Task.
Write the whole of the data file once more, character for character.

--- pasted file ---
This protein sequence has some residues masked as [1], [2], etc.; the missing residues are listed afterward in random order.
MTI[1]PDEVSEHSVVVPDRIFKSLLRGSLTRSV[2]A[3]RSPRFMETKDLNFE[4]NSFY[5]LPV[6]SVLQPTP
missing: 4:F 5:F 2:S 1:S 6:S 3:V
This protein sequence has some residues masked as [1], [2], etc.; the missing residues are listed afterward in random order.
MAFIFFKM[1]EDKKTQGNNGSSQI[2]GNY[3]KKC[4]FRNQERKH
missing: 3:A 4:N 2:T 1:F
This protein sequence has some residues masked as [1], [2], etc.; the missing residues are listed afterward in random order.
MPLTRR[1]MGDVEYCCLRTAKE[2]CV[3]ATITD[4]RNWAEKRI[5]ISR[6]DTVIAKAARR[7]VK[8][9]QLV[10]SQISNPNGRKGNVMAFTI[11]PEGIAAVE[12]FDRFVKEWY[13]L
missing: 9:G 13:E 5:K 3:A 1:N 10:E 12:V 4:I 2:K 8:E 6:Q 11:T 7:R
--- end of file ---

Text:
This protein sequence has some residues masked as [1], [2], etc.; the missing residues are listed afterward in random order.
MTI[1]PDEVSEHSVVVPDRIFKSLLRGSLTRSV[2]A[3]RSPRFMETKDLNFE[4]NSFY[5]LPV[6]SVLQPTP
missing: 4:F 5:F 2:S 1:S 6:S 3:V
This protein sequence has some residues masked as [1], [2], etc.; the missing residues are listed afterward in random order.
MAFIFFKM[1]EDKKTQGNNGSSQI[2]GNY[3]KKC[4]FRNQERKH
missing: 3:A 4:N 2:T 1:F
This protein sequence has some residues masked as [1], [2], etc.; the missing residues are listed afterward in random order.
MPLTRR[1]MGDVEYCCLRTAKE[2]CV[3]ATITD[4]RNWAEKRI[5]ISR[6]DTVIAKAARR[7]VK[8][9]QLV[10]SQISNPNGRKGNVMAFTI[11]PEGIAAVE[12]FDRFVKEWY[13]L
missing: 9:G 13:E 5:K 3:A 1:N 10:E 12:V 4:I 2:K 8:E 6:Q 11:T 7:R